All this Lukas Podolski transfer talk takes my mind back to Euro 2008, Germany vs. Portugal.
I was lucky enough to be watching from the stands at St Jakob Park, Basel, as the Germans ran riot and won 3-2, though they could and should have scored many more. Bastian Schweinsteiger got the plaudits that night for a goal and a pair of assists, but the man who really caught my eye was Germany's left winger, Lukas Podolski.
He destroyed Portugal's right back, Jose Bosingwa, and pretty much every other player who tried to stop him. His speed, skill, creativity and of course, his hammer of a left foot stood out, and I wondered why a player who looked world class when playing for Germany hadn't hit the big time at club level.
He was on Bayern Munich's books at the time, and had managed only 17 goals in 75 games for his club up until then. On the contrary, his record for the national team was better than the elusive ratio of a goal every two games.
One season later, with the world at his feet, he left Bayern and re-joined his hometown club, FC Koln. He had a disastrous first season back, scoring just three goals in 2009-10. Bizarrely, he kept getting picked and scoring prolifically for Germany.
The 2010 World Cup in South Africa proved to be a turning point in Lukas's club career. Since the start of the 2010-11 season, he has scored 30 goals in 56 games for his club. His sparkling form, combined with his refusal to sign a new club contract due to "broken promises," have put him in the front row of European football's shopping window.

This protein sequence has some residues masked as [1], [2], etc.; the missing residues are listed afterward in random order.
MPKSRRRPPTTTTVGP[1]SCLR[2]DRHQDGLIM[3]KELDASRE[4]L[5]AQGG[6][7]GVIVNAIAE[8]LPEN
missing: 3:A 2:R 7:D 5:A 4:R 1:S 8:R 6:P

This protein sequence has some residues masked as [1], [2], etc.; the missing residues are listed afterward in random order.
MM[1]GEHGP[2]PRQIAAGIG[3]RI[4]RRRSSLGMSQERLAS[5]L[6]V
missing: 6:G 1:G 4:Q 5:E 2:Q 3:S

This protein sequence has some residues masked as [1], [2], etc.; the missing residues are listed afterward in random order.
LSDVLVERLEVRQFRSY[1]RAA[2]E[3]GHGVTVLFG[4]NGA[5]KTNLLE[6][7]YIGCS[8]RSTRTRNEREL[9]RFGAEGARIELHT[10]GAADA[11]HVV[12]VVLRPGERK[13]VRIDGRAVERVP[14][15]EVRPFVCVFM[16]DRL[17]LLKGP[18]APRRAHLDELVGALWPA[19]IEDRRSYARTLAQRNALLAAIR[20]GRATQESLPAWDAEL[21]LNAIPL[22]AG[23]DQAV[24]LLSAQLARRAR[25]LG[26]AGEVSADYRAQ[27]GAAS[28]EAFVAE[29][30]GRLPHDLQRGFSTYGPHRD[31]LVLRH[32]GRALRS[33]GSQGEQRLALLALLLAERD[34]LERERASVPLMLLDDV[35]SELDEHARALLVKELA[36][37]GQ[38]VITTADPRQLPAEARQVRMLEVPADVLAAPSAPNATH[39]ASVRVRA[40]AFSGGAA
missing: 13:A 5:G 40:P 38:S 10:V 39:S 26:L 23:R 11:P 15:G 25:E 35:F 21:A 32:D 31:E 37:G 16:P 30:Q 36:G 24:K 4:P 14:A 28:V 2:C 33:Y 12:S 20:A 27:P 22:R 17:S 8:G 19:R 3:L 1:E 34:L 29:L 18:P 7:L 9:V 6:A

The touted transfer fee of £10.9 million is well within Arsene Wenger's preferred price range, making the likelihood of his transfer even more plausible.
Not sure about you, but I'm really excited about this transfer. I hadn't paid much attention to Podolski earlier, because he just couldn't cut it at club level. But having spent some time on YouTube, I really like what I see.
As an attacking player, Lukas Podolski has it all—speed, quick feet, a bagful of tricks, the ability to score with both feet, strength at set-pieces and a hammer of a left foot. In addition, he's got loads of experience—almost 300 club games and, astonishingly, 95 caps for Germany—quite astounding for a 26-year old.
And as you will see in the videos that follow, he has that most elusive quality—knowledge of where the goal is. Sounds obvious, but not everyone has it.
His ability to find the net when he looks off-balance and out of position is astounding.
Peruse on, and you'll see what I mean.
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